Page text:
By the OGJ Online Staff
WASHINGTON, DC, Sept. 25, 2001 – The Natural Gas Supply Association said Tuesday that the US gas industry should recapture the fuel switching market this winter, both in the power generation and industrial sectors.
It predicted gas demand will slide 2.1% or 250 bcf to 11.44 tcf, assuming the nation’s economic recovery is delayed by uncertainty over military events in the Middle East.
The report said residential and commercial demand should drop 395 bcf (6.6%) this winter to 5.599 tcf, industrial use should slip 176 bcf (4.8%) to 3.524 tcf, electric generation demand should jump 338 bcf (29.6%) to 1.481 tcf, and production-pipeline consumption should slide 17 bcf (2%) to 841 bcf.
NGSA said, “While gas demand within the electric sector increased 31 bcf last winter, demand would have been much higher had it not been for fuel switching to residual fuel and in several cases, distillate.
“The latter was an unprecedented event. For the first time in the history of the industry, it was cheaper to burn distillate in a steam generator than was natural gas in either a stream generator or a more efficient combined cycle unit.”
It said gas was not competitive in either power generation method with fuel oil (residual or distillate) and only recently has it recaptured the dual fuel market.
“With fuel prices remaining strong, it is anticipated that fuel switching during the forthcoming winter will be confined to a relatively few days when spikes in gas prices may occur due to frigid weather. As a result, electric sector demand during the winter should be about 2.2 bcfd higher than last winter, which reflects some increase due to new plants coming on line.”
R. Skip Horvath, NGSA president, said, “Our analysis reveals a dramatically different natural gas market than this time last year, when we were expecting and experienced, a rough winter heating season. While the fundamentals that drive the natural gas market all pointed toward higher prices last year, this year’s fundamentals reveal a much improved scenario for consumers this winter.
“The economy is weak, greatly slowing demand for natural gas. In fact, since the tragic events of Sept. 11, we updated our analysis to reflect that the industrial demand we expected to come on line is now delayed.”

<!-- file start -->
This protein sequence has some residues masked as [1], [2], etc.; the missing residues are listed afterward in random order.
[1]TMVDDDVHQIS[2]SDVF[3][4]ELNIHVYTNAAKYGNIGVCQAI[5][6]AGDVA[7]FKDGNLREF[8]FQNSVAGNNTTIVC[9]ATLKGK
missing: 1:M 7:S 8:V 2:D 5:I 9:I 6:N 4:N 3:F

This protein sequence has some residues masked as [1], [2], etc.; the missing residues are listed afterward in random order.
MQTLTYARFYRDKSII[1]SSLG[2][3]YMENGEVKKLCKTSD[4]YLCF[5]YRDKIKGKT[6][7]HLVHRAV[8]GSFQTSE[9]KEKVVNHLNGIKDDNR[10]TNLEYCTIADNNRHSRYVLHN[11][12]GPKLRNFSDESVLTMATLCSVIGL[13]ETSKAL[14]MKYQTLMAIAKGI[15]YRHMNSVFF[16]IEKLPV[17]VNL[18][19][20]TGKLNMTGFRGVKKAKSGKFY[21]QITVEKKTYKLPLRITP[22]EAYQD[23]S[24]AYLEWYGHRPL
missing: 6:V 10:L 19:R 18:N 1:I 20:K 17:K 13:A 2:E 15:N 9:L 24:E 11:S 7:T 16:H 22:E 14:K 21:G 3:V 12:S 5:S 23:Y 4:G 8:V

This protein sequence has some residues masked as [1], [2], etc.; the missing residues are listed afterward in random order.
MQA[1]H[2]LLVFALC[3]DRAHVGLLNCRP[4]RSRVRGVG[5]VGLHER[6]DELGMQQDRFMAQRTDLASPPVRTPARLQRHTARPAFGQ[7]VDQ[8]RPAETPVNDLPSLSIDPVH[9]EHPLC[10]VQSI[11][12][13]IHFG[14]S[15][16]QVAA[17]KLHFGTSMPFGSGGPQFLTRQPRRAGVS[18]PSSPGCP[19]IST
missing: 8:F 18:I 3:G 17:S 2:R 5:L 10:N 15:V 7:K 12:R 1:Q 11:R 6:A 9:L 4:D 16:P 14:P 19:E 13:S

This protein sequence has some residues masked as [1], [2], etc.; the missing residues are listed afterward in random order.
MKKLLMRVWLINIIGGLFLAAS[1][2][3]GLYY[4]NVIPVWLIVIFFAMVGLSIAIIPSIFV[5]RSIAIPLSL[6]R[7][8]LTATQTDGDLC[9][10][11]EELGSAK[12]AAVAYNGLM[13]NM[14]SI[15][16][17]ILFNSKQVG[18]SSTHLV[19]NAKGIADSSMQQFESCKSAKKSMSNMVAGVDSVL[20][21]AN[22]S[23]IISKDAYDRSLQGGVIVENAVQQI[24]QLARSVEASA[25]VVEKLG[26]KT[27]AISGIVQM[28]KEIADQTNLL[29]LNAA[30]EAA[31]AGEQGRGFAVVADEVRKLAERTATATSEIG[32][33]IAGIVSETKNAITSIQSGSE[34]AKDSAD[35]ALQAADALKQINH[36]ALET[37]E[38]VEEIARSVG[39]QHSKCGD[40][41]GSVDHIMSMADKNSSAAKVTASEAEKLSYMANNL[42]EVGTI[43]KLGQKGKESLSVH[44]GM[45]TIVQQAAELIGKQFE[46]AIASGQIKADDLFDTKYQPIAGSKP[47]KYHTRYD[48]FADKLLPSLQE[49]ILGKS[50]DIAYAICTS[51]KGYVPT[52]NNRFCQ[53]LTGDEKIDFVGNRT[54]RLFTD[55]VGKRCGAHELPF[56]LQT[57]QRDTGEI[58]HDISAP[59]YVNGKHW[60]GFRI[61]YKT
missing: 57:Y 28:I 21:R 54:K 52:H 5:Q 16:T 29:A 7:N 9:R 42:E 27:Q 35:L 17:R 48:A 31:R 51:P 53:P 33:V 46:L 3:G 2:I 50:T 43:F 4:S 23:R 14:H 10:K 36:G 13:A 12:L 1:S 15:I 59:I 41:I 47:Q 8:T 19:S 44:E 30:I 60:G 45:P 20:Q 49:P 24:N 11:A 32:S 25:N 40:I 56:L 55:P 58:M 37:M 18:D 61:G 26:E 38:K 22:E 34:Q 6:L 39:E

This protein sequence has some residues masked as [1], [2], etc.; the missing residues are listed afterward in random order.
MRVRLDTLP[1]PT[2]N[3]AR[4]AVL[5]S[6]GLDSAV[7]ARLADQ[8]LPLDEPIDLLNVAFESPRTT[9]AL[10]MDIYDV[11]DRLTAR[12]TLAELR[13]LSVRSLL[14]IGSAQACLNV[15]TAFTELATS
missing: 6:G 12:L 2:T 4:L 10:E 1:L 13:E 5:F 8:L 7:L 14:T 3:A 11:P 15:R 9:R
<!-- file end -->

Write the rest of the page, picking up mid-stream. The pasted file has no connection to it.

NGSA noted that last year, record cold in November and December drove spot market prices up. It said although cold weather in the Northeast and Midwest regions may be volatile at times, temperatures are expected to be within the normal range.
Horvath said gas production is 1 bcfd higher than a year ago, enough to heat 4.3 million more homes and decreasing price pressure on the market.
He said, “Prices are at their lowest point since April 1999, a date in our industry that marks the end of our last very low price cycle. As a result, we are seeing a decrease in the rig count as capital is being reallocated to reflect market conditions.”
NGSA said demand is flat, and would be down except for electric generation coming on line this year, helping to replace lost demand from industrial, commercial, and residential customers.
It said unlike a year ago, storage is almost full. Forecasters are predicting the US will end the storage season Nov. 1 with 500 bcf more than last year.
Horvath said, “The fundamentals that move the natural gas market paint a very good picture for consumers this year. However, we have to consider market wildcards, things we cannot predict, such as escalation of our military preparedness, and how these circumstances affect the market.
“A competitive market has only been in place since 1993, after the Persian Gulf War, which leaves us with little experience for comparison.
“Although wildcards do exist, for the short-term at least, we do not expect sustained price volatility. In the long run, in order to overcome a fundamental tightness of supply, we must still overcome barriers to exploration and production to ensure a robust natural gas supply.”